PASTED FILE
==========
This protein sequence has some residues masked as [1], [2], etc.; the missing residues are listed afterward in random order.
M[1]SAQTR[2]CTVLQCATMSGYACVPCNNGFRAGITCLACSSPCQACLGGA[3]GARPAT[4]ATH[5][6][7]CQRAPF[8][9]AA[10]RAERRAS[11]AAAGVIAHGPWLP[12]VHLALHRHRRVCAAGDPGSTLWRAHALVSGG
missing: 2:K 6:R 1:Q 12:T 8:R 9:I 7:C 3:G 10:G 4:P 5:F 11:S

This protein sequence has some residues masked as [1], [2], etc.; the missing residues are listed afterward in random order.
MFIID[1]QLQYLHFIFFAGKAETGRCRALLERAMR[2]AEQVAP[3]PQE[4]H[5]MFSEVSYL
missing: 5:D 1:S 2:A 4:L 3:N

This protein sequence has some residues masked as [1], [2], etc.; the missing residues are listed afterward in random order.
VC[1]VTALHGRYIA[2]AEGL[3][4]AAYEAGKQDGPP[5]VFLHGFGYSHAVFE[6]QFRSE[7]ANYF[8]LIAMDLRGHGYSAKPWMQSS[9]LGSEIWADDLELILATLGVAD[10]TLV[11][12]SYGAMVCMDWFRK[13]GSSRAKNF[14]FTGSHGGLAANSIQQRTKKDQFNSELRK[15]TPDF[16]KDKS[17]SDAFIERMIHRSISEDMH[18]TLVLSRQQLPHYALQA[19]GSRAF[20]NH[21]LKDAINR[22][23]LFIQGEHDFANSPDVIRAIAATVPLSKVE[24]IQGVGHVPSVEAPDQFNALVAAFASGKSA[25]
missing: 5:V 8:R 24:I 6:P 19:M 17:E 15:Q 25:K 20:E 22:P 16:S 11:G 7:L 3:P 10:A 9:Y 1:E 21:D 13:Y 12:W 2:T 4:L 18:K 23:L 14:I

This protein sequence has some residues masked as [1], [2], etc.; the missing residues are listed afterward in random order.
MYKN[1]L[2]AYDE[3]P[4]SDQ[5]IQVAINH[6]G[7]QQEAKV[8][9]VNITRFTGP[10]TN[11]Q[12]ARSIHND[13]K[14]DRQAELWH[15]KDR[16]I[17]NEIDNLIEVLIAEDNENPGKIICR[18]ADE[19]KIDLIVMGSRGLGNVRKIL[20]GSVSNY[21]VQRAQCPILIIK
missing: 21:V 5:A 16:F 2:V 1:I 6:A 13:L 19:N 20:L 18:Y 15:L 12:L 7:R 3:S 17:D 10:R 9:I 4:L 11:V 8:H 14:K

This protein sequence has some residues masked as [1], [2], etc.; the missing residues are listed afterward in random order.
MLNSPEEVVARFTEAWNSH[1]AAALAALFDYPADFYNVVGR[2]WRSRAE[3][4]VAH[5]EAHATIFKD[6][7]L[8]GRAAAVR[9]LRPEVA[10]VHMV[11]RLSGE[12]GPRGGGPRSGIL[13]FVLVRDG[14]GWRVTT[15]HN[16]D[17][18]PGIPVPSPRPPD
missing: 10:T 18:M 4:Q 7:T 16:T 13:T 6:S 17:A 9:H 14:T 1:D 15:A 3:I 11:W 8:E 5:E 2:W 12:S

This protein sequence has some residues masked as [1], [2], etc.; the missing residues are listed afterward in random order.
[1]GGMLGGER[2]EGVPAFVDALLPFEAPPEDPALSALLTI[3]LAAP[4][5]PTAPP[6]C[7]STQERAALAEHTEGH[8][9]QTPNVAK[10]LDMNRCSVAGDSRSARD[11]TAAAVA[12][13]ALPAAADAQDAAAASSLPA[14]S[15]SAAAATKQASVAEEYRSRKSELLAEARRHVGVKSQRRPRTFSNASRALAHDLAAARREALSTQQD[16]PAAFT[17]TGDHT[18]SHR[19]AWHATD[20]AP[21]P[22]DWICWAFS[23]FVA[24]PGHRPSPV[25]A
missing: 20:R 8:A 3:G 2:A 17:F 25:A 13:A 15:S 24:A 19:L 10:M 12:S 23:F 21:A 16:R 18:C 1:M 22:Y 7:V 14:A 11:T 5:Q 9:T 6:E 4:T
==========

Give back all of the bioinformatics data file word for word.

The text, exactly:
This protein sequence has some residues masked as [1], [2], etc.; the missing residues are listed afterward in random order.
M[1]SAQTR[2]CTVLQCATMSGYACVPCNNGFRAGITCLACSSPCQACLGGA[3]GARPAT[4]ATH[5][6][7]CQRAPF[8][9]AA[10]RAERRAS[11]AAAGVIAHGPWLP[12]VHLALHRHRRVCAAGDPGSTLWRAHALVSGG
missing: 2:K 6:R 1:Q 12:T 8:R 9:I 7:C 3:G 10:G 4:P 5:F 11:S

This protein sequence has some residues masked as [1], [2], etc.; the missing residues are listed afterward in random order.
MFIID[1]QLQYLHFIFFAGKAETGRCRALLERAMR[2]AEQVAP[3]PQE[4]H[5]MFSEVSYL
missing: 5:D 1:S 2:A 4:L 3:N

This protein sequence has some residues masked as [1], [2], etc.; the missing residues are listed afterward in random order.
VC[1]VTALHGRYIA[2]AEGL[3][4]AAYEAGKQDGPP[5]VFLHGFGYSHAVFE[6]QFRSE[7]ANYF[8]LIAMDLRGHGYSAKPWMQSS[9]LGSEIWADDLELILATLGVAD[10]TLV[11][12]SYGAMVCMDWFRK[13]GSSRAKNF[14]FTGSHGGLAANSIQQRTKKDQFNSELRK[15]TPDF[16]KDKS[17]SDAFIERMIHRSISEDMH[18]TLVLSRQQLPHYALQA[19]GSRAF[20]NH[21]LKDAINR[22][23]LFIQGEHDFANSPDVIRAIAATVPLSKVE[24]IQGVGHVPSVEAPDQFNALVAAFASGKSA[25]
missing: 5:V 8:R 24:I 6:P 19:M 17:E 15:Q 25:K 20:E 22:P 16:S 11:G 7:L 3:P 10:A 9:Y 1:E 21:D 13:Y 12:W 2:T 4:L 18:K 23:L 14:I

This protein sequence has some residues masked as [1], [2], etc.; the missing residues are listed afterward in random order.
MYKN[1]L[2]AYDE[3]P[4]SDQ[5]IQVAINH[6]G[7]QQEAKV[8][9]VNITRFTGP[10]TN[11]Q[12]ARSIHND[13]K[14]DRQAELWH[15]KDR[16]I[17]NEIDNLIEVLIAEDNENPGKIICR[18]ADE[19]KIDLIVMGSRGLGNVRKIL[20]GSVSNY[21]VQRAQCPILIIK
missing: 21:V 5:A 16:F 2:V 1:I 6:A 13:L 19:N 20:L 18:Y 15:L 12:L 7:R 3:S 17:D 10:R 9:I 4:L 11:V 8:H 14:K

This protein sequence has some residues masked as [1], [2], etc.; the missing residues are listed afterward in random order.
MLNSPEEVVARFTEAWNSH[1]AAALAALFDYPADFYNVVGR[2]WRSRAE[3][4]VAH[5]EAHATIFKD[6][7]L[8]GRAAAVR[9]LRPEVA[10]VHMV[11]RLSGE[12]GPRGGGPRSGIL[13]FVLVRDG[14]GWRVTT[15]HN[16]D[17][18]PGIPVPSPRPPD
missing: 10:T 18:M 4:Q 7:T 16:T 13:T 6:S 17:A 9:H 14:T 1:D 15:A 3:I 11:W 8:E 5:E 2:W 12:S

This protein sequence has some residues masked as [1], [2], etc.; the missing residues are listed afterward in random order.
[1]GGMLGGER[2]EGVPAFVDALLPFEAPPEDPALSALLTI[3]LAAP[4][5]PTAPP[6]C[7]STQERAALAEHTEGH[8][9]QTPNVAK[10]LDMNRCSVAGDSRSARD[11]TAAAVA[12][13]ALPAAADAQDAAAASSLPA[14]S[15]SAAAATKQASVAEEYRSRKSELLAEARRHVGVKSQRRPRTFSNASRALAHDLAAARREALSTQQD[16]PAAFT[17]TGDHT[18]SHR[19]AWHATD[20]AP[21]P[22]DWICWAFS[23]FVA[24]PGHRPSPV[25]A
missing: 20:R 8:A 3:G 2:A 17:F 25:A 13:A 15:S 24:A 19:L 10:M 12:S 23:F 21:A 16:R 18:C 1:M 22:Y 7:V 14:A 11:T 5:Q 9:T 6:E 4:T